Water Sensitive Urban Design/Development
Research on the opportunities and barriers to WSUD adoption in the Botany Bay Catchment was carried out in late 2007 as a part of the BBCCI.
A short final report (30 pages) detailing the findings was prepared in December 2007.
To download a PDF copy please click here.
During the research into the barriers and opportunities to WSUD adoption in the Botany Bay catchment one of the highest rated opportunities was to provide councils with a model WSUD/Stormwater clause that could be included in their LEPs. The BBCCI has developed a model clause based on DECC’s recent advice to councils, which local councils can consider during the development of their LEP’s. The document is very short (2 pages) and includes a one page introduction sheet. It was prepared in June 2008 and can be downloaded below.
Click here to download the model WSUD/Stormwater LEP Clause, June 2008
A water sensitive urban design (WSUD) adoption strategy has been prepared for the Botany Bay Catchment. It gives a good snapshot of the levels of uptake of WSUD by councils throughout the catchment along with those expecting to include WSUD in future planning policies.
Click here to download the WSUD Adoption Strategy for the Botany Bay Catchment, May 2008
What is Water Sensitive
Water Sensitive Urban Design/Development (WSUD) is
a new way of planning and designing urban environments
that is sensitive to the issues of water sustainability
and environmental protection.
The term combines two elements – “water
sensitive” and “urban design”. Urban
design is a well recognised field associated with
the planning an architectural design of urban environments,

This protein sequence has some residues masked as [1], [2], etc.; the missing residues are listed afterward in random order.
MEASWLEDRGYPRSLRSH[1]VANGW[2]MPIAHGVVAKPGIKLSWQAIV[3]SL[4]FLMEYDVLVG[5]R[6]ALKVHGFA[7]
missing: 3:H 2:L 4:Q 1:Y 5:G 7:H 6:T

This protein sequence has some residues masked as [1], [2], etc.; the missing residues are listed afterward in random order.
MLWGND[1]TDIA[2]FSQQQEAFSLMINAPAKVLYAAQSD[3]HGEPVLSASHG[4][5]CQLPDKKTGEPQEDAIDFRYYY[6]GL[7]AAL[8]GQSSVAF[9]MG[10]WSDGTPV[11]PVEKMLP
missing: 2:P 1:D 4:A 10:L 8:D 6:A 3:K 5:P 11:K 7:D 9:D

covering issues that have traditionally appeared outside
of the water field but nevertheless have implications
for environmental impacts on land and water.
WSUD brings “sensitivity to water” into
urban designs. The words “Water Sensitive”
define a new way to integrate urban water cycle management
that involves the various disciplines of engineering
and environmental sciences associated with the provision
of water services, including the protection of aquatic
environments in urban areas. Community values and
aspirations of urban places necessarily govern design
decisions and therefore water management practices.
Collectively WSUD tries to integrate the social and
The key objectives of WSUD include:
- Reducing potable water demand through water efficient
appliances, rainwater and greywater reuse.
- Minimising wastewater generation and treatment
of wastewater to a standard suitable for effluent
reuse opportunities and/or release to receiving
- Protect and restore aquatic ecosystems and habitats
- Treating urban stormwater to meet water quality
objectives for reuse and/or discharge to surface
- Preserving the natural hydrological regime of
- Protect the scenic, landscape and recreational
values of waterways
- Reducing minor flood risks in urban areas
For the Botany Bay Catchment and this Coastal Catchments
Initiative WSUD is likely to be one of the key solutions
to improving water quality (particularly stormwater
quality) and minimising ecological impacts on the
Bay and its waterways. It requires a shift in thinking
so that stormwater is viewed as a valuable resource
rather than a nuisance.
What does WSUD look like
on the ground?
WSUD requires an individual design approach to each
site and as a result there isn’t a combination
of solutions or devices that will be “right”
in each situation. The unique characteristics and
intended uses of each site will determine what WSUD
solutions are best included into the design. Below
are some examples of what has been done by local councils
and developers in the Botany Bay Catchment.
These are a few examples of WSUD in the Botany Bay
This is a bioretention system that treats the stormwater running off the roadways in
this development at Victoria Park in Zetland.
This is wetland that is also treating stormwater
from a very industrialised area at the top of the
Cook’s River in Chullora.
This is a commercial building in Loftus and it has
permeable pavements on the carpark and a bioretention
system to treat its stormwater. This building also
captures the rainwater that falls on its roof and
stores it in below ground rainwater tanks to be used
to flush the toilets throughout the building. This
building was developed and is owned by Sutherland
Want to find out more?
There are a lot more detailed examples, case studies and pictures
of WSUD at the Water Sensitive Urban Design in Sydney